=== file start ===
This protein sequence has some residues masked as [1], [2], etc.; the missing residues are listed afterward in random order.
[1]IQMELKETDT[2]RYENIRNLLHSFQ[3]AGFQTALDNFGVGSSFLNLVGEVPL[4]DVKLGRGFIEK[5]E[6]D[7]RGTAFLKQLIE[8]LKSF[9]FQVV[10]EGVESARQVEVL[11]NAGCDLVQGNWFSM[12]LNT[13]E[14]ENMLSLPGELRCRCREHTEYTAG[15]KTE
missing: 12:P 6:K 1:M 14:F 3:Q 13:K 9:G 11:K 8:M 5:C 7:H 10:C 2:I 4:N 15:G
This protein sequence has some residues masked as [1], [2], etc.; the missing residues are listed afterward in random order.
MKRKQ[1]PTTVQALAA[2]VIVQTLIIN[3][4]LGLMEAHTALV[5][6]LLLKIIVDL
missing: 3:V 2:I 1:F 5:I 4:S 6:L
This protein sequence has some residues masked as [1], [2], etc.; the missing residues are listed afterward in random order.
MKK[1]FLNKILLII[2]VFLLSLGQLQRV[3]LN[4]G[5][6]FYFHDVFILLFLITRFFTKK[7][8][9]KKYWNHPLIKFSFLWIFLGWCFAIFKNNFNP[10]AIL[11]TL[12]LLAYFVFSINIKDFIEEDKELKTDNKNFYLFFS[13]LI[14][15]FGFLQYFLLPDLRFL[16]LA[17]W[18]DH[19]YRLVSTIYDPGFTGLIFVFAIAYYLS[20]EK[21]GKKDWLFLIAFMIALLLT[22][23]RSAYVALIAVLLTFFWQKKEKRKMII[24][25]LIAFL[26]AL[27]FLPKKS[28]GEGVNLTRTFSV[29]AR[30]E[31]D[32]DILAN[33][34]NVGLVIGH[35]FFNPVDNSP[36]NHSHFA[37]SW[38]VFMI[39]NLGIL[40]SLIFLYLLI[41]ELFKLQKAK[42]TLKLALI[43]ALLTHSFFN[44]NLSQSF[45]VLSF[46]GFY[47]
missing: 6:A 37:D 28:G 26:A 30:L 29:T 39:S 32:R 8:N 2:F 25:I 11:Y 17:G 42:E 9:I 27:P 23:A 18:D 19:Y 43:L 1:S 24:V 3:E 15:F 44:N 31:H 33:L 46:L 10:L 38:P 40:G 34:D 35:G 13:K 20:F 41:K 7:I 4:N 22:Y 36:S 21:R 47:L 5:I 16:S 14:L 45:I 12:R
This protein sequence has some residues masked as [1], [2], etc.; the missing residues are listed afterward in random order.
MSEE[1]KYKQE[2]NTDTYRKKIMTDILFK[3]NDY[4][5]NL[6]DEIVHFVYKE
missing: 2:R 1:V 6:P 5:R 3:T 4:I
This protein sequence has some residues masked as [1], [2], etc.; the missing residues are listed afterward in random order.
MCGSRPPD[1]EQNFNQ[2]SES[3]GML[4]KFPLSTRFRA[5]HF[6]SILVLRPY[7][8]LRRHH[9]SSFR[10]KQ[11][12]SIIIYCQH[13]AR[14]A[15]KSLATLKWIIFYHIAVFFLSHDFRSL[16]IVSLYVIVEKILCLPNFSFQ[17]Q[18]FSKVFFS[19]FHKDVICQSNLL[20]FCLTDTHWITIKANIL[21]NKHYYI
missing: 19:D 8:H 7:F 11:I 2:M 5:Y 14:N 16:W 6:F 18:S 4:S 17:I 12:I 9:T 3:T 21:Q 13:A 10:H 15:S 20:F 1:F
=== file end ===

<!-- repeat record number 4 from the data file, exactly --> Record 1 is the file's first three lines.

This protein sequence has some residues masked as [1], [2], etc.; the missing residues are listed afterward in random order.
MSEE[1]KYKQE[2]NTDTYRKKIMTDILFK[3]NDY[4][5]NL[6]DEIVHFVYKE
missing: 2:R 1:V 6:P 5:R 3:T 4:I